Every good conference knows that as much as it’s all about the conversations, not all of the best ones happen under a spotlight, and especially not when people have talked for the best part of an hour without much refreshment. At 7.15, it was snack time! Guests and speakers treated themselves to only the finest selection of edibles and drinkables available to a modest MA course recreation budget (so maybe more Jaffa cakes and tea than vodka martinis and oysters), and it just went to show the calibre of personalities assembled for the evening that even a casual situation such as this break prompted so many conversations about the evening’s theme. What’s more, the break afforded guests and attendees the opportunity to check out an especially made zine-fair and exhibition of various works made by current students! As impromptu feedback sessions go, this was an unmistakeably warm one.
With one and all refreshed, it was time for the second major component to the evening’s itinerary – the debate. Who is more equipped to deal with diversity in publishing, the indies or the commercial publishers? Our speakers obligingly divided themselves into two ‘teams’, but the funny thing about gathering together an eclectic line-up of professionals for a back-and-forth contest of philosophies: they kind of end up agreeing an awful lot. Moderated by fellow MA Publishing student Suzette Dorrielan, the debate produced yet more arresting insights into the fundamental quandary of ‘where do we start’ when it comes to the fostering of diversity in the industry. Ann may have put it best when she commented on how “diversity is not just how the industry is comprised of people, but the voices it brings to life”, and that the infrastructure of large-scale companies must be diversified before content can be authentically diverse. Natasha stressed the frustration of pursuing an endgame as simple as changing definitions of what women are allowed to do. A few fun facts were thrown into the mix that really hit home amongst the gathered attendees, such as Jack’s statistic that more than 50% of architecture students are women, but only 19% in the profession itself. Another one that practically caused the entire conference to face-palm was that in the United States there are more men named John leading major companies than there are women leading major companies. Little tidbits such as these really grounded the abstracts of these conversations in concrete, everyday reality, an invaluable ingredient to any serious discussion of how to affect change.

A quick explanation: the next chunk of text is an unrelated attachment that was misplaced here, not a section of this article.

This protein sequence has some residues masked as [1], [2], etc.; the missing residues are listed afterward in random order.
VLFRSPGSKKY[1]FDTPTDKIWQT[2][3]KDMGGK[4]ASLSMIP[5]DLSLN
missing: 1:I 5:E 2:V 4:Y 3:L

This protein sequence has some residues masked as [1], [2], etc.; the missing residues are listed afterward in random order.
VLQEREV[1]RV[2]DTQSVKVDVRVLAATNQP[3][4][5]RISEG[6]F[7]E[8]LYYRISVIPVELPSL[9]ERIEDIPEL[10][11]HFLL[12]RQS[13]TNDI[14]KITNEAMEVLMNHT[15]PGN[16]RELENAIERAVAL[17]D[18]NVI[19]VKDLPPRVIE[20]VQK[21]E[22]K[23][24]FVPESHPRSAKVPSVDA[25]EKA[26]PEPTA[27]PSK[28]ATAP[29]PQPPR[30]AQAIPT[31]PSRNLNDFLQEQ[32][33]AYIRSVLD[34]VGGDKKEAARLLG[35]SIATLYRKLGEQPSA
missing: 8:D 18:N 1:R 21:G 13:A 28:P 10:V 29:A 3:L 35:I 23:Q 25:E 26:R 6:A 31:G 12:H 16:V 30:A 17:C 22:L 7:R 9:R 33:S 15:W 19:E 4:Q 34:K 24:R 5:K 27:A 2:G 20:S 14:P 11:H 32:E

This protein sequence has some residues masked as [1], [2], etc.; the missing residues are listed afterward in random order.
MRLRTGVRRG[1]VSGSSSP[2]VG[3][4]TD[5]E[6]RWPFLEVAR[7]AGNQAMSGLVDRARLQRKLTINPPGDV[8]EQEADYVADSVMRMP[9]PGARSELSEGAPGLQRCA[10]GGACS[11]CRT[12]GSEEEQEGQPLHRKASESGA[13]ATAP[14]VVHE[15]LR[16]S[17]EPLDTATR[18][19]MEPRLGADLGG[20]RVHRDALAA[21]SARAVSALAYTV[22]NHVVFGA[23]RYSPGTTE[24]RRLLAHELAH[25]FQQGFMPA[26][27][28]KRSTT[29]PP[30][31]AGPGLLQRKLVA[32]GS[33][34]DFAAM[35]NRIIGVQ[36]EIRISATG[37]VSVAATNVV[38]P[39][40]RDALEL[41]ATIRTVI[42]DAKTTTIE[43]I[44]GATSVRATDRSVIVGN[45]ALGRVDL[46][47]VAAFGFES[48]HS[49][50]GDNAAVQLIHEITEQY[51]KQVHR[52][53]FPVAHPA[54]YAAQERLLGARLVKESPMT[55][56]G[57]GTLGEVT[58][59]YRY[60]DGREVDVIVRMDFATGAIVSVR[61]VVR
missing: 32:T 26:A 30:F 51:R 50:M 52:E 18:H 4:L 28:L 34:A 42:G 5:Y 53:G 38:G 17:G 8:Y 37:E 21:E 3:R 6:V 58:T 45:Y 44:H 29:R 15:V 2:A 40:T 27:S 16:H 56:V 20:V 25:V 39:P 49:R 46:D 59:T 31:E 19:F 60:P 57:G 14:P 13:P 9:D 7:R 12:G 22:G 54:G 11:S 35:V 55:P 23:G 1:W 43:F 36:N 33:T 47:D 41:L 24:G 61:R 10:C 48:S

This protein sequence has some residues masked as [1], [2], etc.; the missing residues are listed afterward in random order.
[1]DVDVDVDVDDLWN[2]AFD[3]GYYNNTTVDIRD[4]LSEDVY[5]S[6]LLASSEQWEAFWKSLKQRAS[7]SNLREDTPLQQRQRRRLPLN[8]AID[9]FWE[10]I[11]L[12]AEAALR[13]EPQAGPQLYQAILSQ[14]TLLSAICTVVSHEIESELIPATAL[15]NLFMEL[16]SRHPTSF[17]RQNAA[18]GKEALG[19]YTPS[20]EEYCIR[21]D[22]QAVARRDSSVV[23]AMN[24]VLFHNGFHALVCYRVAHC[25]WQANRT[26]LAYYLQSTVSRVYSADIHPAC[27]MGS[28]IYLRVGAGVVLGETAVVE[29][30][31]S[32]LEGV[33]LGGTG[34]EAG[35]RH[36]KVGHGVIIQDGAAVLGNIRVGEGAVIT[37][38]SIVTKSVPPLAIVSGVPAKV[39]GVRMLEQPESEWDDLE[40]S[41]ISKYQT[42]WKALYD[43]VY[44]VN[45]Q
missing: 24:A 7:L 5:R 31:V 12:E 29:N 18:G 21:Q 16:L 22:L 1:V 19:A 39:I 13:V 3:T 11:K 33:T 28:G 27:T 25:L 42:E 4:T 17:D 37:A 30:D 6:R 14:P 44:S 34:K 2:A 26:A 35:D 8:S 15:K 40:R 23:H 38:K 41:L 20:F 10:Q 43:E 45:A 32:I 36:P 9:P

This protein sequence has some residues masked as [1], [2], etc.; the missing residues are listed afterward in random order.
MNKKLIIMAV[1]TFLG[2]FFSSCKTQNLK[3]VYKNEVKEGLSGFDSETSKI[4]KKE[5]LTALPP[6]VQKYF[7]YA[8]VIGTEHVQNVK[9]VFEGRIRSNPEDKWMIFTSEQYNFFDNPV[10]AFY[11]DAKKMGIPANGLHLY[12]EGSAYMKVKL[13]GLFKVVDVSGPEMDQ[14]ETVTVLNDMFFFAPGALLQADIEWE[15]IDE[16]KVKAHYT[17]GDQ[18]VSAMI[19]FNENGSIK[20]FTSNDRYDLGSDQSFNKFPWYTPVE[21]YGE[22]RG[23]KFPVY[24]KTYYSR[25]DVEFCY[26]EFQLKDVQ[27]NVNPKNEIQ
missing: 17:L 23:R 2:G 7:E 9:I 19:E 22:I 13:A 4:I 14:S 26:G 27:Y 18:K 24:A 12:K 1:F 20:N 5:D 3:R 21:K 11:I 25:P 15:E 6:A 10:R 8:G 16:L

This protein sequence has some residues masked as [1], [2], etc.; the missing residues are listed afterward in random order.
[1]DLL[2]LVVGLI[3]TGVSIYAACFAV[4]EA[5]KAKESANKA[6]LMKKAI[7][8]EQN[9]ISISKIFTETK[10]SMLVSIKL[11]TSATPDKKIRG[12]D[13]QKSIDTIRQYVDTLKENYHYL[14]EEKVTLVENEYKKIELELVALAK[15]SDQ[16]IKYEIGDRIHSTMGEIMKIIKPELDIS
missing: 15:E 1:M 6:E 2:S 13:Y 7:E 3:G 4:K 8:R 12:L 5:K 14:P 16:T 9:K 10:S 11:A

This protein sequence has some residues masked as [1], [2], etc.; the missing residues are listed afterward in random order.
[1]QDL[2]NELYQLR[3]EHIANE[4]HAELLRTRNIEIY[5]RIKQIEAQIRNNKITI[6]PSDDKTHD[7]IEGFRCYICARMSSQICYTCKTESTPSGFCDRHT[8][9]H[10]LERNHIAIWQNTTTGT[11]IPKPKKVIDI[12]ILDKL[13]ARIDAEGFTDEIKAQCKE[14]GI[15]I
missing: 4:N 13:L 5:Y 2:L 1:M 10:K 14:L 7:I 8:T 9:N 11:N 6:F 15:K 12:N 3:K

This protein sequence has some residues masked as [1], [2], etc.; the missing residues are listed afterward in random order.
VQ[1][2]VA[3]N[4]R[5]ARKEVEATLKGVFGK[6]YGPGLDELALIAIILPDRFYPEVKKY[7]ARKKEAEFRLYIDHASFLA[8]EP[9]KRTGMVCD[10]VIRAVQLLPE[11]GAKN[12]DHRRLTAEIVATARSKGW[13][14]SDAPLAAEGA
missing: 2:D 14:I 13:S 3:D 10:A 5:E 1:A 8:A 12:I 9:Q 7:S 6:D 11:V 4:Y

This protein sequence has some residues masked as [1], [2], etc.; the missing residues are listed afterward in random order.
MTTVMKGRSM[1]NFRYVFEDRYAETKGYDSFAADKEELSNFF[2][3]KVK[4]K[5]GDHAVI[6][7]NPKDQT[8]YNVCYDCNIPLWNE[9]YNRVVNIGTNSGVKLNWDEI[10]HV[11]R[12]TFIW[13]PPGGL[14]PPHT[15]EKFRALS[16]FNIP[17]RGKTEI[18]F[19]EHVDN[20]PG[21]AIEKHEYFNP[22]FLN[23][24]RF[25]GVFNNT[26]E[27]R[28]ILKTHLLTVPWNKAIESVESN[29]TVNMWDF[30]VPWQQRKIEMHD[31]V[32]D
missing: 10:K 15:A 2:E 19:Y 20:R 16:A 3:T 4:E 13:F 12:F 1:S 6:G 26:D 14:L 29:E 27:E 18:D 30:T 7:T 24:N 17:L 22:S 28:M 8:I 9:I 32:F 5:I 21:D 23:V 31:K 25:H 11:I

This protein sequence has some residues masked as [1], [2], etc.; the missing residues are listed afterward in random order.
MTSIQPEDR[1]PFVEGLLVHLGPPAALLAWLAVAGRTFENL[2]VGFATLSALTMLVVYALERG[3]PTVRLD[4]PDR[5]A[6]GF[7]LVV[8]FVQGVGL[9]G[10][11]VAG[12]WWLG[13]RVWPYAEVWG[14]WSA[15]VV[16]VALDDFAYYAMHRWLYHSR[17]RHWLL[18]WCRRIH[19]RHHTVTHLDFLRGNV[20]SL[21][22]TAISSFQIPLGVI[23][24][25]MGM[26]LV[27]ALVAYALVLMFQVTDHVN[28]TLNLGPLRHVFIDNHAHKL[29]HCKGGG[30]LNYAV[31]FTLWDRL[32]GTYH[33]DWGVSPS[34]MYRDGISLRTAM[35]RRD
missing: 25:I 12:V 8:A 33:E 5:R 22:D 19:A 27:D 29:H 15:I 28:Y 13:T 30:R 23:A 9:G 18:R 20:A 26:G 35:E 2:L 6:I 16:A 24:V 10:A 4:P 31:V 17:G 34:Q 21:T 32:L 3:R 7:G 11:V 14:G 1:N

All good things must come to an end however, and for the 2017 Publishing Innovation Conference that time came with 8.30pm. Mistress of Ceremonies Alice Caprio took the stage to bid each guest speaker a heartfelt thanks on behalf of organisers and attendees alike. A last healthy dose of social unwinding was accommodated for with wine and a variety of edible goodies (essential for any decent networking opportunity), at least whilst the MA Publishing team quickly ran through the tidying up process. A much deserved shout-out to the conference’s most key organisers: Yuting Huang, Maria Sibirtseva and Natasha Mackenzie (both Organiser-In-Chief AND guest speaker) to name a few. The MA Publishing team would like to extend a collective thank you to all our splendid guest speakers who graciously gave up their time to take part. Your input made the evening a very special occasion and worth every minute! Finally, the team simply cannot go without thanking the support from both the staff of the MA Publishing program, and the facility services of the London College of Communication.
Bring on PIC 2018!